Sports

Could the Super Bowl Come to Arlington? Not So Fast, Says the NFL.

This probably won't be the setting for the next Super Bowl, though here's hoping the team's logo will be somewhere on the field in Los Angeles on the big day.
This probably won't be the setting for the next Super Bowl, though here's hoping the team's logo will be somewhere on the field in Los Angeles on the big day. "AT&T Stadium Panorama" by ajroder is licensed under CC BY-NC 2.0
The rise of the omicron variant has been the cause of many last-minute changes in plans for a lot of people. So far, however, it hasn't affected the plans for this year's Super Bowl, according to the National Football League.

Reports have been circulating about the league contacting the Dallas Cowboys' AT&T Stadium in Arlington as a possible backup for Super Bowl LVI set to take place at the SoFi Stadium in Inglewood, California, home of the Los Angeles Rams and Chargers, but the NFL says there are no plans at this time to change stadiums for the upcoming game.

"There are no changes to our Super Bowl plans," says NFL Vice President of Communications Brian McCarthy by email. "We plan on playing Super Bowl LVI as scheduled at SoFi Stadium in Los Angeles on Sunday, Feb. 13."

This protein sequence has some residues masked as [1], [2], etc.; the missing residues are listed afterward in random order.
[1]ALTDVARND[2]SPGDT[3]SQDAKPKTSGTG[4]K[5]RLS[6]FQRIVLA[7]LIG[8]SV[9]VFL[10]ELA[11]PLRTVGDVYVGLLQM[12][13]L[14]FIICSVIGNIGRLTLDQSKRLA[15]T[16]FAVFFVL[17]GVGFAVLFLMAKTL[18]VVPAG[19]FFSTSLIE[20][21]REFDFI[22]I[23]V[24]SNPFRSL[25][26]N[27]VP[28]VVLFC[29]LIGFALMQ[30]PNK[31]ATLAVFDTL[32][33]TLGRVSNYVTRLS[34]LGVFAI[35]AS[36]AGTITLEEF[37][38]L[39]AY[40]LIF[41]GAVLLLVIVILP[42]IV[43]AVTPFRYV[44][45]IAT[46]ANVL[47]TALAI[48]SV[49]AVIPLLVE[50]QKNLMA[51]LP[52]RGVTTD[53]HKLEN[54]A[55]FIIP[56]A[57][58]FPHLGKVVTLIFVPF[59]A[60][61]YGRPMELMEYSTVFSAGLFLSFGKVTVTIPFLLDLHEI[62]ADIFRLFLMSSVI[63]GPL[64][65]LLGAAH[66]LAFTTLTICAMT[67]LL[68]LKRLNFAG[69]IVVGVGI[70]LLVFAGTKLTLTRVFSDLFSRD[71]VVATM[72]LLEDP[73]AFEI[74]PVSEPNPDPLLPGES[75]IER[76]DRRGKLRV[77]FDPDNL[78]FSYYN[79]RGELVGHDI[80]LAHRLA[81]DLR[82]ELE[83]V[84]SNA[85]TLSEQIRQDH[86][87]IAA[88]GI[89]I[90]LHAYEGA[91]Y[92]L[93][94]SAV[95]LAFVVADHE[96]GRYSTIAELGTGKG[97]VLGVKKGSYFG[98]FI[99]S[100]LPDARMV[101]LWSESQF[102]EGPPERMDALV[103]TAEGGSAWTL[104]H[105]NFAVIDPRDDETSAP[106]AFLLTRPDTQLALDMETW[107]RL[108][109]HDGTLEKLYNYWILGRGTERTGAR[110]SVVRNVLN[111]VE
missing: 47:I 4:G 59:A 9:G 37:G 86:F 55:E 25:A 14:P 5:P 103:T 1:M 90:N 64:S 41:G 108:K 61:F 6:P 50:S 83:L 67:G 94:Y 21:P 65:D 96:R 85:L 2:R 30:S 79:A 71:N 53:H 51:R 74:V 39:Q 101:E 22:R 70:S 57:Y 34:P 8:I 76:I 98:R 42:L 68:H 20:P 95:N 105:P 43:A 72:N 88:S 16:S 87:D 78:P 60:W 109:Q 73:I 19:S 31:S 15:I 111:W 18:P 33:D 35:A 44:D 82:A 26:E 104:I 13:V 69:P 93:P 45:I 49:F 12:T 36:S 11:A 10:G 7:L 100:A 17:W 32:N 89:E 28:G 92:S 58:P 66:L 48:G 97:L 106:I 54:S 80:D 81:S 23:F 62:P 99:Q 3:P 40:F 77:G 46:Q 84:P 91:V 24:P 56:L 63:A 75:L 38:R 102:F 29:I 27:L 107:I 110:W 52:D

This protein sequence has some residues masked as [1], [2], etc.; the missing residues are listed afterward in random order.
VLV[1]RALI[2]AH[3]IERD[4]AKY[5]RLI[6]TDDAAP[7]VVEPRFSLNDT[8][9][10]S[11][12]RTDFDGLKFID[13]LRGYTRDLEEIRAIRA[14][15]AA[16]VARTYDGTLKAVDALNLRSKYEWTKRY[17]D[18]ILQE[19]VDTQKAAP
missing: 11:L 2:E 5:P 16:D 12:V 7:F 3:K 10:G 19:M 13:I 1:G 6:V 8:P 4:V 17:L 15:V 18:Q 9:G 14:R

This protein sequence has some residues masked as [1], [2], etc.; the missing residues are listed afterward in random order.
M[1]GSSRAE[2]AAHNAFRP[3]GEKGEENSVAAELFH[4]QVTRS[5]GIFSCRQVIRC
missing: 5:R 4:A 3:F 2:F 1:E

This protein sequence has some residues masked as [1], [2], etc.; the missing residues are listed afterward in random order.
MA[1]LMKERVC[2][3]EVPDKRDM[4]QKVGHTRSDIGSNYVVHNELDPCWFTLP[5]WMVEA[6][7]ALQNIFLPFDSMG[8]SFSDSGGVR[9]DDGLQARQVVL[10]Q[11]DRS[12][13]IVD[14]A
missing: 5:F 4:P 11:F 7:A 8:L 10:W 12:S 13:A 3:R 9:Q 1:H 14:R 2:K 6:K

McCarthy and Arlington Mayor Jim Ross confirmed that both sides have talked about being on the contingency list for any game throughout the season since the start of the COVID epidemic but have not discussed plans for the Super Bowl specifically.

"Over the last two years of the COVID experience, the City of Arlington has been in periodic communication with the NFL and Cowboys as a resource for any contingency planning needs," Ross says in a released statement. "The City has not discussed the upcoming Super Bowl with the League or Cowboys; however, should the NFL need support for any continuity of their operations, we will assist."

McCarthy says any contacts made throughout the season are just part of standard procedure for the league, and so far there is no need to cancel plans to hold the big game in the Rams and Charges' station.

"As part of our standard contingency planning process that we conduct for all regular and postseason games, we have contacted several clubs to inquire about stadium availability in the event we cannot play the Super Bowl as scheduled due to weather-related issues or unforeseen circumstances," McCarthy writes. "Our planning process for the Super Bowl in Los Angeles is ahead of schedule and we look forward to hosting the Super Bowl there to culminate another fantastic NFL season for our fans and clubs."

Speculation about a possible venue change started after a sudden surge in COVID cases toward the end of December. According to the Los Angeles County Department of Public Health, the county has a daily average positivity rate of 20.14% as of Dec. 29, 2021. This was followed by a spike of increased hospitalizations of confirmed COVID-19 patients with a seven-day average of 2,240 people as of Monday. 
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Danny Gallagher has been a regular contributor to the Dallas Observer since 2014. He has also written features, essays and stories for MTV, the Chicago Tribune, Maxim, Cracked, Mental_Floss, The Week, CNET and The Onion AV Club.